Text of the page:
Owners of vacant residential properties in Vancouver will face a stiffer penalty next year.
Vancouver city council voted unanimously Wednesday to approve increasing the city’s Empty Homes Tax from three per cent to five per cent for the 2023 reference year.
The tax hike was proposed by Mayor Kennedy Stewart, who also spearheaded increasing the tax to three per cent last year.
The motion approved Wednesday will also see the city more than double the number of audits conducted under the program to 20,000 in 2023.
City staff were also directed to investigate what effects doubling it again to 10 per cent could have, and to assess changes to current exemptions to improve fairness so that people with legitimate reasons for vacancy are not penalized.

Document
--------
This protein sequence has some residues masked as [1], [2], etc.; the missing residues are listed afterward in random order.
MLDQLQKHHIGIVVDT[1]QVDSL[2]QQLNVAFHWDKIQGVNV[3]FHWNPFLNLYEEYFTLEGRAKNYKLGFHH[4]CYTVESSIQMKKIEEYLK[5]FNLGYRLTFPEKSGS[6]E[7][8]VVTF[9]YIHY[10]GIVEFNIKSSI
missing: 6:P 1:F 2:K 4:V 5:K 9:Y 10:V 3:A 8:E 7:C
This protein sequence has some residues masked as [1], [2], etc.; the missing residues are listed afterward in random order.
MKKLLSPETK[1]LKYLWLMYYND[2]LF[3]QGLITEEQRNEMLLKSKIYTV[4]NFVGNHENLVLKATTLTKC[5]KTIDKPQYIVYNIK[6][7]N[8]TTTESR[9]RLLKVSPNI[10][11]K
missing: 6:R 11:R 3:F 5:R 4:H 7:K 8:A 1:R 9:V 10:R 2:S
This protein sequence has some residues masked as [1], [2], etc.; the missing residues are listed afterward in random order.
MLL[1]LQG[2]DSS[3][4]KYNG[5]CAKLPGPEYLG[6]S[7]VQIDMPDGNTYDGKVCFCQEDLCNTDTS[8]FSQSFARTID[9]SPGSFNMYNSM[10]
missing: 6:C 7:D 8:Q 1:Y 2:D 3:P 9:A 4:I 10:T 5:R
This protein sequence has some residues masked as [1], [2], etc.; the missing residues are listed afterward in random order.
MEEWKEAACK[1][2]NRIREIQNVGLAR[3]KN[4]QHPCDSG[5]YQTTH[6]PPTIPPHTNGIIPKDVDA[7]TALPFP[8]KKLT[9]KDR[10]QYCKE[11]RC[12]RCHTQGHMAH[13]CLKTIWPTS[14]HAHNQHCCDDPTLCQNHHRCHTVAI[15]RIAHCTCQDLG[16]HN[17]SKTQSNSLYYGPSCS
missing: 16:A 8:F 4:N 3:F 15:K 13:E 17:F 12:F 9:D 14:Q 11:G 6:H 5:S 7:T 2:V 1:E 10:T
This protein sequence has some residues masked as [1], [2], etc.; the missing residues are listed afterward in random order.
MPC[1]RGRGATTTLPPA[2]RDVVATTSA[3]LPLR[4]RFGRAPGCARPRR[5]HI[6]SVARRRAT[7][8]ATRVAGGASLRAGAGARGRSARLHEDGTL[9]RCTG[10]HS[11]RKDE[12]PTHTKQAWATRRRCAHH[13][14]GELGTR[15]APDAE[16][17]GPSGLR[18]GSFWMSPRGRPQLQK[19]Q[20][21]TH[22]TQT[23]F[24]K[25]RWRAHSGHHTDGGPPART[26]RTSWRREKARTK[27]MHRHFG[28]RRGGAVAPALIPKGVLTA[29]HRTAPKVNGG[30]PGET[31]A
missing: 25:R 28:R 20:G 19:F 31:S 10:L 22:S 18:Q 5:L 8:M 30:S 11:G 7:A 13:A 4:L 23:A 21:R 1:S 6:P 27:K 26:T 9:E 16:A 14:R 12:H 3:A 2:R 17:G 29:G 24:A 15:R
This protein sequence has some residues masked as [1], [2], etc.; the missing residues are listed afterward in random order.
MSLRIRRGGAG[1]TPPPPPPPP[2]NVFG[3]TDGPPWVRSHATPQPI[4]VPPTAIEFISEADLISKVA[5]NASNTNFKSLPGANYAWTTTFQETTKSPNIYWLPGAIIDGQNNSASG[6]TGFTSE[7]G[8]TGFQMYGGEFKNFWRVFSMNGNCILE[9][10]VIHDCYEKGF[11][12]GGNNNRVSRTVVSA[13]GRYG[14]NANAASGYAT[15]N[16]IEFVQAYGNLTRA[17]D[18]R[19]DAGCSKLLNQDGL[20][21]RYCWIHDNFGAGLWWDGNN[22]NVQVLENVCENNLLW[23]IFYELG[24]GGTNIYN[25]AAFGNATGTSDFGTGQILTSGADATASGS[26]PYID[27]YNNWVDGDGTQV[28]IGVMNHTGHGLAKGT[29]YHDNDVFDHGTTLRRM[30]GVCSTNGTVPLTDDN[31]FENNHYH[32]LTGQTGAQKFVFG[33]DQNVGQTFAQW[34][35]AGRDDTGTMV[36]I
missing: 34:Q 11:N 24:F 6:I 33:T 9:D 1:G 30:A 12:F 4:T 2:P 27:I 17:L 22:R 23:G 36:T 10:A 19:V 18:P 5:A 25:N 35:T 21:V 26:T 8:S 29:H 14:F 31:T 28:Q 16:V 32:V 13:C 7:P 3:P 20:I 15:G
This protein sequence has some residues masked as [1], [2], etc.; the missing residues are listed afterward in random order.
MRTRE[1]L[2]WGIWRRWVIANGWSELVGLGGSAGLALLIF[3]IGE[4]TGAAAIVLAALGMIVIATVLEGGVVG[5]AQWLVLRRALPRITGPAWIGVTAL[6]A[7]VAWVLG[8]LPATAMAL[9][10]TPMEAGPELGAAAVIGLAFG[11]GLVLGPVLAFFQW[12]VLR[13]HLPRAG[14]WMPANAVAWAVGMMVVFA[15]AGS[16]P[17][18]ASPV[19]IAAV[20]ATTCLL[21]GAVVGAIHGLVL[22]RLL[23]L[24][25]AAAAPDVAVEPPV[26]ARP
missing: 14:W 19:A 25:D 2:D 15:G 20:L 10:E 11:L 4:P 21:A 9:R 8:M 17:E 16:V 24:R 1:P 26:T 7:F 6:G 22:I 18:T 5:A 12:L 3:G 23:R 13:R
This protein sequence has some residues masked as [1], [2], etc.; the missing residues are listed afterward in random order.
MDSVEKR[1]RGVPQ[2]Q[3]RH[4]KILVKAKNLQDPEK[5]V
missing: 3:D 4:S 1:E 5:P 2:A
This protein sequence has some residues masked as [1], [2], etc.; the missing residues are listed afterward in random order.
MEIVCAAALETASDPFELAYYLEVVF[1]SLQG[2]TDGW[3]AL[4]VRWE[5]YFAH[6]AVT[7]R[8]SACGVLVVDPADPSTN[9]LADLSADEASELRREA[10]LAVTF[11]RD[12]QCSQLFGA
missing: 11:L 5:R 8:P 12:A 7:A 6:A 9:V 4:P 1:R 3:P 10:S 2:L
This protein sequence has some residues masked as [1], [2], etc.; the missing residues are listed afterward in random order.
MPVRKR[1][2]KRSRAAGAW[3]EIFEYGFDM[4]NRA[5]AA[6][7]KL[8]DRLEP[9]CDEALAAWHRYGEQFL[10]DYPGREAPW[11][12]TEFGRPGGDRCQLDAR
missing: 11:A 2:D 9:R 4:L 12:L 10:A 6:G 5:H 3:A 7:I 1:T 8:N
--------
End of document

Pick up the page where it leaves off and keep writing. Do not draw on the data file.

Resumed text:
Staff were also tasked with probing how the tax could be used to crack down on short-term rental properties and how to counteract tax avoidance, as well as
The mayors office says preliminary data from the 2021 empty homes tax showed a decline in the number of vacant properties in the city and a doubling of revenue for affordable housing initiatives.
Vancouver’s empty homes tax first took effect in 2017 at one per cent of a home’s assessed value, and was tripled to three per cent in the 2021 tax year — a key campaign pledge in Stewart’s 2018 election campaign.
The city’s 2020 Empty Homes Tax Annual Report found the number of vacant properties in Vancouver fell by 26 per cent between 2017 and 2020.